The effects of day care on social development

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A Levels Psychology (Unit 1 - Attachments) Mind Map on The effects of day care on social development, created by danny-hudson97 on 04/07/2014.
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The effects of day care on social development
1 Effects on attachment
1.1 Negative
1.1.1 Belsky and Rovine (1988)
1.1.1.1 Found support for Bowlby’s theory of permanent harm. If the child is in day care for more than four months in their first year they are significantly more likely to develop insecure attachments.
1.1.2 Sroufe (1990)
1.1.2.1 Suggested therefore that children should not be placed in daycare until at least the age of one.
1.2 Positive
1.2.1 Clarke-Stewart et al (1994)
1.2.1.1 In a study of 500 children found that children receiving up to 30 hours a week of day care were no more distressed than other children who had attended much lower intensity day care when separated from parents in the strange situation.
1.2.2 Roggman et al (1994)
1.2.2.1 Compared infants who had attended day care in the first year with those who had remained at home and found no difference in attachment with mothers.
1.2.3 These studies suggest that day care has no ill effects on attachment or social development.
2 Effects on peer relations
2.1 Positive
2.1.1 Shea (1981)
2.1.1.1 Videotaped children in a day nursery and compared the behaviours of those attending for different lengths of time
2.1.1.1.1 He found that children who attended more regularly were more active, more sociable in that they went looking for people to talk to, and made more contact with others.
2.1.2 Clarke-Stewart et al (1994)
2.1.2.1 Found that increased time in day care seemed to speed up social development, so children who had experienced more day care learned their social skills at an earlier age
2.2 Negative
2.2.1 There is no direct evidence suggesting that day care harms peer relations
2.2.2 Sroufe et al (2005)
2.2.2.1 In their Minnesota longitudinal study did find support for Bowlby’s continuity hypothesis. This would suggest that children forming secure attachments with parents were more likely to form close relations with others later in life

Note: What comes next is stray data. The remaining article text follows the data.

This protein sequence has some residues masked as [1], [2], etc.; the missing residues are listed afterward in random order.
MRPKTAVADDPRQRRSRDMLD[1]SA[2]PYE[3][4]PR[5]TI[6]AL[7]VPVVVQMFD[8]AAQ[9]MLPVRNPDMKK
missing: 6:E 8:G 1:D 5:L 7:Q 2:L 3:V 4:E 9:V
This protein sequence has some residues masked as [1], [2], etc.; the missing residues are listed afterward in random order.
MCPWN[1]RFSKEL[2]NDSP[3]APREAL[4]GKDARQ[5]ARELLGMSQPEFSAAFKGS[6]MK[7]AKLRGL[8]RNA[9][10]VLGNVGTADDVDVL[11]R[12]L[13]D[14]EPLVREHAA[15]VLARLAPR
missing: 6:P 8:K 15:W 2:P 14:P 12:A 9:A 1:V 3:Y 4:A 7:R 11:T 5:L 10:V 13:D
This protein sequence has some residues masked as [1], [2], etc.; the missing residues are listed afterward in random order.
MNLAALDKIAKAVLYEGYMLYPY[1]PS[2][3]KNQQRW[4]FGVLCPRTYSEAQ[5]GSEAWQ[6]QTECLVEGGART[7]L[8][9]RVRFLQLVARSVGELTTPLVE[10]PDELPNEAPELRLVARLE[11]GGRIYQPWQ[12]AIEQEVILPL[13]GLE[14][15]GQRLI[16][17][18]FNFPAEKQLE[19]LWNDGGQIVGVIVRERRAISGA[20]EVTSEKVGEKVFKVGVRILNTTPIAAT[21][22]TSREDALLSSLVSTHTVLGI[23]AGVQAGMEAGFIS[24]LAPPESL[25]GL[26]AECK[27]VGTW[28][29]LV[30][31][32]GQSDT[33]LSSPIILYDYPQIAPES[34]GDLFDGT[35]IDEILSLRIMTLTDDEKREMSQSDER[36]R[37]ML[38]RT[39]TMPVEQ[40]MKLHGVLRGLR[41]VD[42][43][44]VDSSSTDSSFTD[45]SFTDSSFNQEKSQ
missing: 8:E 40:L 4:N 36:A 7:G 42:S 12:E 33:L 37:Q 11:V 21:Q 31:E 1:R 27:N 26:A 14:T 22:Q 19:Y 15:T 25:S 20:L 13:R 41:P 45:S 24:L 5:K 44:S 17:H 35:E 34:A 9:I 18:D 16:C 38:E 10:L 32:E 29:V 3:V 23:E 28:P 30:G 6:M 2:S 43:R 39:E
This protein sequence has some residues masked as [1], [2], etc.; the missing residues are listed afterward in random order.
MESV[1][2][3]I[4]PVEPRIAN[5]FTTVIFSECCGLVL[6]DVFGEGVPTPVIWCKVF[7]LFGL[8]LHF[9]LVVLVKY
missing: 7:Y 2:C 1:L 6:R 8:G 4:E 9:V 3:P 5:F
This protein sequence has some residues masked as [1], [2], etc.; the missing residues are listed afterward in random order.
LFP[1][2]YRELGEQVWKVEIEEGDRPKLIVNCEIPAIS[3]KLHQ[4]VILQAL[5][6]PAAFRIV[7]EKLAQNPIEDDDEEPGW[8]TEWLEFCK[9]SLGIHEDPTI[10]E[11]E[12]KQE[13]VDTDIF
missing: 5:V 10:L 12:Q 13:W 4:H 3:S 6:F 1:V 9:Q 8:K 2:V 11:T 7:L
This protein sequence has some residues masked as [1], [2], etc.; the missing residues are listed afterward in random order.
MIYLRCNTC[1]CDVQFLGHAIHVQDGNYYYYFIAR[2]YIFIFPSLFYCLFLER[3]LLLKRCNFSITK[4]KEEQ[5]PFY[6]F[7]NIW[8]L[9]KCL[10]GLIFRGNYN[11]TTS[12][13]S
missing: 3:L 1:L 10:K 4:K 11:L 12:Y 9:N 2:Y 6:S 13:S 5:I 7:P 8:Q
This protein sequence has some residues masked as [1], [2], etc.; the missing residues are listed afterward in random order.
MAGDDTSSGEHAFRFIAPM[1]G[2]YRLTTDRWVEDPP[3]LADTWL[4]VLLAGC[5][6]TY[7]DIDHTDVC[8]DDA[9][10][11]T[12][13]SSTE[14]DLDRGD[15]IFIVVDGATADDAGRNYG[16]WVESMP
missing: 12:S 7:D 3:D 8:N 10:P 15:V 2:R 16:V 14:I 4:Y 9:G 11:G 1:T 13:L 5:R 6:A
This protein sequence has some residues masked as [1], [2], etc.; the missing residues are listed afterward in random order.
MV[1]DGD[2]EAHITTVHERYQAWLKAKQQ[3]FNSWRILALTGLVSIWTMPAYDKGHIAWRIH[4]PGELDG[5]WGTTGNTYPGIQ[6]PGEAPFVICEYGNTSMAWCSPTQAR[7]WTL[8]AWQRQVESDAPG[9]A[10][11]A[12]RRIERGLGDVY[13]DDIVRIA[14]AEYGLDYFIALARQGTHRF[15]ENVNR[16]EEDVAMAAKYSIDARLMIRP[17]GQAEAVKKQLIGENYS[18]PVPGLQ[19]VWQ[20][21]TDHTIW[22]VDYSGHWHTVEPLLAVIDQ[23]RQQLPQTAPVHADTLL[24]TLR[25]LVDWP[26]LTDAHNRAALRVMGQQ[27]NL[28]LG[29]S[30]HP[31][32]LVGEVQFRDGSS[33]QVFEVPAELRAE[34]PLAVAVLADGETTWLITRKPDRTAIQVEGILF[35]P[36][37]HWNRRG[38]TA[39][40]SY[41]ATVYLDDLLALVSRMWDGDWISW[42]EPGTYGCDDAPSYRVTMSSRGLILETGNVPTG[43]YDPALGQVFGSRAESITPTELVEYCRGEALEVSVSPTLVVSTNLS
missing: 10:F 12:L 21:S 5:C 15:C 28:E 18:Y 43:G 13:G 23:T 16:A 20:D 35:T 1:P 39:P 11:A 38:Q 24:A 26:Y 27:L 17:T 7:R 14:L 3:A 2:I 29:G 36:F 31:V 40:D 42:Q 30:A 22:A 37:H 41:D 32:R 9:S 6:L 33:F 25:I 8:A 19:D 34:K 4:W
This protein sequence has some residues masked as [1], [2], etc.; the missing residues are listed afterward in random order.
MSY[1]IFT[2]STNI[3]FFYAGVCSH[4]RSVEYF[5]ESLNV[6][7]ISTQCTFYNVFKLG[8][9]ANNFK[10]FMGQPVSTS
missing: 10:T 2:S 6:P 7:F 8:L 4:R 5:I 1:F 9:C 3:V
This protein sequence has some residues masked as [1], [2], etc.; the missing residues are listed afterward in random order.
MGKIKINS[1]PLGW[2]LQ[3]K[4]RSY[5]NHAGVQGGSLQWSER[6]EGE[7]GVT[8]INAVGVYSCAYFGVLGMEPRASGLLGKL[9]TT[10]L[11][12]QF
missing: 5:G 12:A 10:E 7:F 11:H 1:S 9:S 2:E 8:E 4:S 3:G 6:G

3 Effects on aggression
3.1 More Agressive
3.1.1 Vandell and Corasaniti (1990)
3.1.1.1 Found that eight year olds who had spent their early years in day care were rated as more ‘non-compliant’ by both their teachers and their parents
3.1.2 Haskins (1985)
3.1.2.1 Found that children kept in larger groups were more likely to be aggressive
3.1.3 Belsky (1999)
3.1.3.1 A number of studies have tended to support this finding that long periods of day care in the first five years can lead to raised levels of aggressive behaviour in later childhood
3.2 Less Agressive
3.2.1 Borge et al (2004)
3.2.1.1 Questionnaire study of over 3000 Canadian children comparing day care children with children reared at home.
3.2.1.1.1 Children kept at home appeared to be more aggressive
4 Comparing studies and drawing conclusions (AO2)
4.1 Age of commencing daycare and time spent in daycare also vary between studies with some looking at children who started in their first year and are spending 40 hours a week in daycare whilst others start later and spend perhaps only a couple of days a week away from parents.
4.2 The personality (temperament) of the child is hardly ever mentioned in the studies but is clearly going to affect how the child reacts to separation.
4.3 Family backgrounds for those attending and not attending daycare are likely to be very different.
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